Two unannounced planes carrying an estimated 50 migrants landed in the wealthy seaside enclave of Massachusetts on Wednesday night, surprising locals.
Florida Gov. Ron DeSantis claimed credit for the stunt, which took the migrants from Texas, not Florida, and left them without planning on the street.
Many rightly pointed out that the political point came at the expense of vulnerable migrants who had already been through a tremendously arduous journey — but some of the details of the transport may surprise you. For starters, many of the migrants were appreciative of the ride.
Are these migrants in the country illegally?
These stunts by Republican governors are built on the false idea that the migrants are in the country illegally. Technically, those on the buses and planes are asylum-seekers who have been processed by federal immigration authorities and are awaiting court dates.
Where are the migrants coming from?
While most of these migrants crossed the border with Mexico, they are fleeing poor economies and dangerous situations at home in Central America and, increasingly, South America. After crossing the border and claiming asylum, they are released in the US to wait for hearings on their asylum claim.
It was there that he was approached and asked if he wanted to go to Massachusetts. It’s not clear if he knew he was headed to a wealthy island community unprepared for the arrivals.
Are they being forced on the buses and planes? No, they are not
Anger at the stunts is in part also fed by the idea that the people are being forced onto buses. That is not true, as CNN’s Gary Tuchman found when he visited a shelter in Eagle Pass, Texas, in August.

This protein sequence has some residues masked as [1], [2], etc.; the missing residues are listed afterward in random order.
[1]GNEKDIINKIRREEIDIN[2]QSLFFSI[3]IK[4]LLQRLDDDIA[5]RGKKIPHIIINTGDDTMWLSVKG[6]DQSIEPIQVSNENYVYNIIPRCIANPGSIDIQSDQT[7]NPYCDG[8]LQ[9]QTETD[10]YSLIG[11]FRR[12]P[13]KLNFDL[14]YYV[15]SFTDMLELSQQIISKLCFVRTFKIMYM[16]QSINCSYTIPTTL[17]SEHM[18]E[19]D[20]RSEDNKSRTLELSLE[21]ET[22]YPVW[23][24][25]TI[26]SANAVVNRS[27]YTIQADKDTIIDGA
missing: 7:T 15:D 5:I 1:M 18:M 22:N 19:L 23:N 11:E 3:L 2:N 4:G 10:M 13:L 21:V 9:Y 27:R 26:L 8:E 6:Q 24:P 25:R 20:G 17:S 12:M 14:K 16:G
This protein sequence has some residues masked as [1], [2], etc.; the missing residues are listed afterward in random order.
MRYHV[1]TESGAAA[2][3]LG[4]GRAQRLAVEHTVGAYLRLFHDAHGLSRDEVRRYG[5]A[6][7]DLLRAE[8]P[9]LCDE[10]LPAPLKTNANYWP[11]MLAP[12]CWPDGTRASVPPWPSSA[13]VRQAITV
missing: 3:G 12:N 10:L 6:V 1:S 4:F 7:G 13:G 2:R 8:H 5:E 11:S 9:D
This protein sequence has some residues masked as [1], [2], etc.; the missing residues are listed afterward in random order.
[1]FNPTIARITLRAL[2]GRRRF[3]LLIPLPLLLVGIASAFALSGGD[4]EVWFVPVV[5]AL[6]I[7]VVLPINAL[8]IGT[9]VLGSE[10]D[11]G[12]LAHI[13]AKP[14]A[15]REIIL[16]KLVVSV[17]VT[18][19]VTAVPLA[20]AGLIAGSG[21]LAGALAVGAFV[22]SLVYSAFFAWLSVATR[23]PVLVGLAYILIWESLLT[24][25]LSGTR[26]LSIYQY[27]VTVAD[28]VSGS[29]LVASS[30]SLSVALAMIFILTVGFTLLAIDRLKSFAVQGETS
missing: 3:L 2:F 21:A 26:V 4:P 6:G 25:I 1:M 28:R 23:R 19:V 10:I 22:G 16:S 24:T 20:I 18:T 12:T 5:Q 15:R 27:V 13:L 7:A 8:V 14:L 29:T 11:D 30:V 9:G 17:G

He met asylum-seekers planning to meet up with family and friends already spread around the country. Other migrants coming to the US without somewhere to go were happy for the free trip.
Who is happy for the ride? These people have incredible stories
Tuchman talked to a 28-year-old woman named Genesis Figueroa from Venezuela who traveled for a month and a half by foot, bus and boat to get to Eagle Pass with her husband.
He also talked to cousins traveling from Venezuela; one man’s brother died during the journey after disappearing while they crossed the Rio Grande.
“We left in search of a dream, but now it’s a very difficult, hard situation,” Luis Pulido told Tuchman in Spanish. He was going to get on a DC-bound bus, hoping to get off in Kentucky to be met by relatives before moving toward Chicago.
What happens after the bus ride?
Tuchman told me Pulido and his cousin went to their first appointments, but it was mostly administrative and they are waiting for their next appearance.
It takes a long time to get a work permit
Getting a work permit can take up to a year, New York City officials told CNN’s Polo Sandoval, who also reported on this issue last month.
He went to a shelter in Brooklyn and met a young couple from Venezuela, Anabel and Crisman Urbaez, who are seeking asylum.
They showed him cellphone videos from their two-month, 10-country trek, often on foot, which started in Peru and continued through jungles in Colombia and the Darien Gap linking South and Central America — all with their 6- and 9-year-olds and their dog Max.
How long does it take to settle an immigration case?
How many will be granted asylum?
During the Trump administration, the rate of denial was over 70%, but during the first year of the Biden administration the grant rate grew to nearly 40%.
Why are so many coming from Venezuela?
How many people have crossed the border this year?
Some of those encounters are repeat crossers. Others have been turned away under a Trump-era Covid-19 policy the Biden administration has tried, so far unsuccessfully, to end. A fraction are seeking asylum.
Why are officials declaring states of emergency?
Overall, the buses and now planes have moved thousands of migrants, but it’s a small fraction of the nearly 700,000 pending asylum applications slowly working through the justice system.
These stories are all unique, but so many of them share the theme of fleeing a home without opportunity and being comparatively happy for the trip inside the US from the border.